Headline Sports Agents Sports Law

Need Sports Agents Who Are “No Men”

Sometimes Deion Sanders says things that sound responsible, such as talking to young NFL players prior to the start of the lockout and making them understand that there is “going to be a famine” (in his words).  The demand of lockout loans and agent switching is proof that Sanders was correct in his statement.  Other times, Sanders seems to defend athletes for their actions when they do not deserve any support.  Recently, Sanders said something that I wholeheartedly agree with and hope that many agents read and take to heart.  In an interview, he stated,

“It’s hard to talk to a person when they have millions man because there is so much noise in their life. Everybody around them is employed and they have ‘yes men.’ You gotta start hiring a ‘no man.’ Somebody who is going to tell you no and somebody who is going to tell you the truth and a lot of these guys don’t…”

Is that not exactly what an agent is supposed to be?  If agents are not acting as “no men” then their clients should be dropping them immediately.  If for some reason the athlete does not like that option, then he should be hiring a “manager” who is above the agent and can override his decisions, because the last thing an agent should be is a “yes man.”  But there really is no excuse for an agent to reject being the “no man.”

The agent is the fiduciary of his athlete clients.  An agent certainly breaches his fiduciary duty to his clients when he acts negligently or negligently fails to act on his clients’ behalf.  Notice that nowhere in that statement does fiduciary duty account for following the clients’ wishes.  If following the clients’ wishes, and thereby becoming a “yes man” is actually contrary to how the agent should act according to his fiduciary duty to do what is best for his clients (notice again, not necessarily what the clients think is in their best interests), then he could be considered to be acting negligently.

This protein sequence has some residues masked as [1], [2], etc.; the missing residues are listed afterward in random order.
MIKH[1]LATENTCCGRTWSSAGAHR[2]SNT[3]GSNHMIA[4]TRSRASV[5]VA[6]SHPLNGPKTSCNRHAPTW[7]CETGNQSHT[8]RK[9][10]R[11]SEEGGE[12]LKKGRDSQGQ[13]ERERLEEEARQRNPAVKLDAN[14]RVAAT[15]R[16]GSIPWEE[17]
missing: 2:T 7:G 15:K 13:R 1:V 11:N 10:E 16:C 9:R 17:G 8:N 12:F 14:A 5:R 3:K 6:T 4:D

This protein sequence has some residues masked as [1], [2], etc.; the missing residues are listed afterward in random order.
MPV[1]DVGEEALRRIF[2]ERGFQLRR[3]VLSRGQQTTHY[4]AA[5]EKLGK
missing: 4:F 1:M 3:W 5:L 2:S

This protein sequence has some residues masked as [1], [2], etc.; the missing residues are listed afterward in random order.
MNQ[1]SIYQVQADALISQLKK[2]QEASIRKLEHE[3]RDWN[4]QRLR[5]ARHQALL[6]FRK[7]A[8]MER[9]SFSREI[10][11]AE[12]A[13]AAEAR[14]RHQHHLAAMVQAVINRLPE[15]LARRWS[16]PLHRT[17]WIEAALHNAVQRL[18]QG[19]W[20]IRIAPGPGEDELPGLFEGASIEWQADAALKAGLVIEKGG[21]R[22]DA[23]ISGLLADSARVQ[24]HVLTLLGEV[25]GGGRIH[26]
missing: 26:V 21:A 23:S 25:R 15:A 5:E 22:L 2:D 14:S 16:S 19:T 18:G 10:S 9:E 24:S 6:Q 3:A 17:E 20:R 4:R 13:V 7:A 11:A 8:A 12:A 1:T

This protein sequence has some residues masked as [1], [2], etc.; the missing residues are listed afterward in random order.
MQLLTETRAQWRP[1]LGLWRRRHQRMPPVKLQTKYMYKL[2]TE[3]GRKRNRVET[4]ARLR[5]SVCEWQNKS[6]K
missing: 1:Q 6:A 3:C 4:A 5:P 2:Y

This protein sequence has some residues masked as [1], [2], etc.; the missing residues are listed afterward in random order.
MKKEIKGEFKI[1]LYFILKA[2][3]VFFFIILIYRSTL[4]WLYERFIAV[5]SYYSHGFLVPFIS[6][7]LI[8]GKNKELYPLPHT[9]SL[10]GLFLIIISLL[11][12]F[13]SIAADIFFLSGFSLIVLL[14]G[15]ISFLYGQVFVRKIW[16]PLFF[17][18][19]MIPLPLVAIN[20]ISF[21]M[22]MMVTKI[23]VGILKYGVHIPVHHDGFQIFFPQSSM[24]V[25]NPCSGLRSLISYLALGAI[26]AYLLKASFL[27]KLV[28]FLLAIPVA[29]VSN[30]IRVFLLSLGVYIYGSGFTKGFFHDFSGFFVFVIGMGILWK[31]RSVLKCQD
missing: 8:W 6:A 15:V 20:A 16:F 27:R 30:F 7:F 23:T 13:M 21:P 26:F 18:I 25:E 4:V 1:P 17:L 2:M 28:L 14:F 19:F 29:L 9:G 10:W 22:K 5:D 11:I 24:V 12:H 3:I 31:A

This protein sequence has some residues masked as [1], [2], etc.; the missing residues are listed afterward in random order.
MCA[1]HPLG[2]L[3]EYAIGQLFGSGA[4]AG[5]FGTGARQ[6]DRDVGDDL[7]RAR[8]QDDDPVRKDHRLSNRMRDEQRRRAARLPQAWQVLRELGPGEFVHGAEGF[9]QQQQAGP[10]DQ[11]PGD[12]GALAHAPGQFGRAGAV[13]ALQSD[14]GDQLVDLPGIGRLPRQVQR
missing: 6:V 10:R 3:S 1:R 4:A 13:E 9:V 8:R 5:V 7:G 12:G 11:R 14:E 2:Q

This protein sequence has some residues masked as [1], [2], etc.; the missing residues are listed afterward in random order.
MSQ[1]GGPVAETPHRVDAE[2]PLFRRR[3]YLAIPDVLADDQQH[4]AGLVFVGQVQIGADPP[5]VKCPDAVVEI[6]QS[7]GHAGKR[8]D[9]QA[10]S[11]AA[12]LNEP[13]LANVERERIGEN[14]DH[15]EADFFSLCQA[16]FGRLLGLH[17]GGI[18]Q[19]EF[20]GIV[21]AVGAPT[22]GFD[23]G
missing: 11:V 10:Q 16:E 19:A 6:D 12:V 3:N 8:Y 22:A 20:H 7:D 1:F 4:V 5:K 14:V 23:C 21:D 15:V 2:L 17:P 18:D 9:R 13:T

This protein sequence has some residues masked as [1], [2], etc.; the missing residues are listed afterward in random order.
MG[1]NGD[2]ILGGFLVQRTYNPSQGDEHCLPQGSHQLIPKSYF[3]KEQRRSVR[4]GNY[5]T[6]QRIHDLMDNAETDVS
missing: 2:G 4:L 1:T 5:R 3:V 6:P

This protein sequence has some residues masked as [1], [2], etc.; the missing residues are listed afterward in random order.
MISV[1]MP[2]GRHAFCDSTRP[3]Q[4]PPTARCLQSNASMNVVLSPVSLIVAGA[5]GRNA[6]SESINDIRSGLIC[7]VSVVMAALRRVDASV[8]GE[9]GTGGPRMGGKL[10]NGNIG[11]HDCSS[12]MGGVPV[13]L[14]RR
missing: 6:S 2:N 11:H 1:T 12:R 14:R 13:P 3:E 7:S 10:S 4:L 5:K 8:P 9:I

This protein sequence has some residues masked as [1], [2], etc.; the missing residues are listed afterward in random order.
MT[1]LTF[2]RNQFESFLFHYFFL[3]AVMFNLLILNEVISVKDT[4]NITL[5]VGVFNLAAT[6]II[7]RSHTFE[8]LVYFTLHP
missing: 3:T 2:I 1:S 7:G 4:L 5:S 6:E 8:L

Think of your relationship with your clients.  Whether or not it will lead to a successful breach of contract case against the you later on, is that really the type of agent you want to be?

By Darren Heitner

Darren Heitner created Sports Agent Blog as a New Year's Resolution on December 31, 2005. Originally titled, "I Want To Be A Sports Agent," the website was founded with the intention of causing Heitner to learn more about the profession that he wanted to join, meet reputable individuals in the space and force himself to stay on top of the latest news and trends.

Heitner now runs Heitner Legal, P.L.L.C., which is a law firm with many practice areas, including sports law and contract law. Heitner has represented numerous athletes and sports agents as legal counsel. He has also served as an Adjunct Professor at Indiana University Bloomington from 2011-2014, where he created and taught a course titled, Sport Agency Management, which included subjects ranging from NCAA regulations to athlete agent certification and the rules governing the profession. Heitner serves as an Adjunct Professor at the University of Florida Levin College of Law, where he teaches a Sports Law class that includes case law surrounding athlete agents and the NCAA rules.